House Majority Leader Cantor Won’t Say How Much Additional Federal Debt He’d Support
Washington (CNSNews.com) – As Congress continues to debate and prepare for a vote on raising the federal debt ceiling beyond its current limit of $14.29 trillion, House Majority Leader Eric Cantor (R-Va.) would not say how much additional federal debt he is willing to support.
At his weekly press briefing on Tuesday, CNSNews.com asked Cantor, “How much additional debt are you willing to authorize?”
Cantor said: “My response to the question is only going to rely on the fact that we are only – only -- talking about even doing this if we can be assured there are guarantees in place that the spending doesn’t get out of control again. That’s what the American people are expecting us to do here. It is to do what they would do.”
The debt ceiling, or debt limit, is the amount of debt the U.S. Treasury is legally allowed to hold outstanding. To take on more debt, the Congress must vote to raise that limit and the president must sign the measure into law. According to the U.S. Treasury, the federal government likely will reach the current debt limit of $14.29 trillion on May 16 -- a date that Treasury says it possibly could postpone to July 8 at the latest. Congress is expected to vote on the debt ceiling sometime between those two dates.
Before last year's vote to raise the debt ceiling, on Feb. 4, 2010, Cantor had said it was "beyond comprehension" and "a travesty" to talk about the raising the legal debt limit to $14.294 trillion.
At his briefing on Tuesday, Cantor told reporters that he would vote for raising the statutory debt ceiling, if Congress demonstrated it would not go on a federal spending binge again.
“If you need to extend the limit [on your credit card] and your bank or credit card issuer will actually let you do that, you have to be able to demonstrate you’re not going to dig the same hole for yourself again,” Cantor said.
“That’s what we are talking about here, is making sure we stop digging the hole of debt and reverse that trend,” said Cantor. “And we need to do so in a way that demonstrates and puts on the books some brakes, so that Congress doesn’t get out of control again with spending.”
However, Cantor warned that Republicans will not go along with raising the debt limit if the White House plans to push more federal spending. The current, legally set debt ceiling is $14.294 trillion, passed by Congress and then signed into law on Feb. 12, 2010.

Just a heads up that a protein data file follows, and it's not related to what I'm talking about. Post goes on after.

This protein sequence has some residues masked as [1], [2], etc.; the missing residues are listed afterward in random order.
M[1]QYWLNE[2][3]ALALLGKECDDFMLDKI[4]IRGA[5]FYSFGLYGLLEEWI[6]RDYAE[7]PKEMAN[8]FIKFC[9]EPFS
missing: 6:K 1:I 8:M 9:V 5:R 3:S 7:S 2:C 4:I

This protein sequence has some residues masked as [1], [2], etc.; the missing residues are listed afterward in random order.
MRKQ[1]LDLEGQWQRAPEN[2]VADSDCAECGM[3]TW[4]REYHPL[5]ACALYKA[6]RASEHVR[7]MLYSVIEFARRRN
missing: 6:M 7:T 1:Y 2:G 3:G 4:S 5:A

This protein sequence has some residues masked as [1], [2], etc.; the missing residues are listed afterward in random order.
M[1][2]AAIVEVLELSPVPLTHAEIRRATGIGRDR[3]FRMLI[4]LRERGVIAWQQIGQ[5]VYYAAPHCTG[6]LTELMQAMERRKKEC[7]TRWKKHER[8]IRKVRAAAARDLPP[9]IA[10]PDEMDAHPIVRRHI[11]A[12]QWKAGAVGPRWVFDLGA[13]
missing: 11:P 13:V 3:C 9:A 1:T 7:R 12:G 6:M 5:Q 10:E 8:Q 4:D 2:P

“Let me give notice to the White House that blindly raising the debt limit without implementing real reforms is irresponsible and will simply burden our children with more debt.” Cantor said.
Cantor told reporters that he plans to have the debt ceiling discussion over months, not days.
The debt limit has been raised ten times since 2001.
On September 29, 2007, then-President Bush signed legislation (H.J. Res 43) that raised the debt limit from $8.97 trillion to $9.82 trillion.
Because of the recession and subsequent higher deficits, Congress voted to raise the debt limit numerous times between 2008 and 2010.
Becoming law on July 30, 2008, the Housing and Economic Recovery Reinvestment Act of 2008 included a debt limit increase. Signed immediately after the financial panic in late September 2008, the Emergency Economic Stabilization Act of 2008 included a debt limit increase as well.
Under President Obama, the debt limit increased after the passage of the American Reinvestment and Recovery Act of 2009, which raised the debt limit to $12.1 trillion. It increased again after the automatic passage of H.J. Res 45 to $13.029 trillion in 2009.
On February 12, 2010, the President signed the amended version of H.J. Res. 45, raising the debt limit to $14.294 trillion.